Colin Sekajugo is a Ugandan artist born in 1980; he identifies himself as a Rwandan Ugandan visual artist. He is a self-taught Ugandan Rwandan artist born in Masaka, Uganda. He lives and works in Rwanda and he is the founder of Ivuka Arts in Kigali, Rwanda, and went ahead and founded the Weaver Birds Arts Community in Uganda. He has been to over 15 countries for his artistic tours, and he returned to Rwanda in early 2007 with a mission to “use arts to change lives”.
Ivuka Arts is the first contemporary arts center in Rwanda. Its mission is to build through arts and feed the soul with creativity by providing youths with skills, exposure, and a platform for them to succeed and be the next Rwandan ambassador for the next generation.
As the founder of the Weaver Birds Community in Uganda, Sekajugo looks for artists all over East Africa to transform a small village outside of Masaka town into a community of the arts and creativity and a tourism hub for East Africa. The main aim of Weaver Birds Community is to bridge a gap between arts and the community.
Over the past 10 years, Sekajugo's work has been a reflection of his social conscience focusing on the link between art and the community that includes the desire for social transformation in Africa.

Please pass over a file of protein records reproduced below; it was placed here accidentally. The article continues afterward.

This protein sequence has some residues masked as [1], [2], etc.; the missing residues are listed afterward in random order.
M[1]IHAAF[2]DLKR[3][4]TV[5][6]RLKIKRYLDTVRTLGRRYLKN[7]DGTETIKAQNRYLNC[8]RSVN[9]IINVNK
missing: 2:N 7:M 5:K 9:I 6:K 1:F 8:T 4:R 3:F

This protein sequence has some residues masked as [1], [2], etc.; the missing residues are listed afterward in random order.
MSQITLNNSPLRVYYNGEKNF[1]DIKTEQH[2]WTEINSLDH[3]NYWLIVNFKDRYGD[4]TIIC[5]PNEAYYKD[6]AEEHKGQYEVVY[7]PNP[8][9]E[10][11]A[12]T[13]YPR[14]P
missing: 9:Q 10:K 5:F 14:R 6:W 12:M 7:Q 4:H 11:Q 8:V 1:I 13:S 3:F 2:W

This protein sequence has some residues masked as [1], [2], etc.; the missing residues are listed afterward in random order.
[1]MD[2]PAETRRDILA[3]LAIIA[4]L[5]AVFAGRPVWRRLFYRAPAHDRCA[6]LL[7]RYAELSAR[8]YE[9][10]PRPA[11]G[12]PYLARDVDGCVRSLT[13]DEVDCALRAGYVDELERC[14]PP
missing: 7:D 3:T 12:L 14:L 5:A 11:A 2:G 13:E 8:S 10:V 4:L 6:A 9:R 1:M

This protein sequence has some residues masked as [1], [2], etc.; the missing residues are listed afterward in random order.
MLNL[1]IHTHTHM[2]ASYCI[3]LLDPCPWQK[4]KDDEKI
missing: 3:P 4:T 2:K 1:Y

Sekajugo's art is about social morality and restoration. He promotes consciousness for subjects that breakdown our societies, from discrimination to environmental change, segregation, and disintegration, and also aims to raise awareness about modern struggles in the society. With his work, he grows concepts on the fundamentals that shape or destroy our societies. The message that is portrayed in his creation is a demonstration for community transformation, bringing together different identities that build a bond for our shared principles as a people.
Sekajugo has traveled extensively around the world showcasing his versatile work or participating at different unique events; it ranges from paintings to mixed media to performance. His artwork holds the peculiarity of being exhibited in various public and corporate gatherings and has been featured in different galleries in East Africa, South Africa, Japan, Europe, and the USA. Most importantly, his artwork is permanently displayed at the Smithsonian National Museum of African Art in Washington D.C., and it holds a distinctive look to include other private and corporate collections around the world.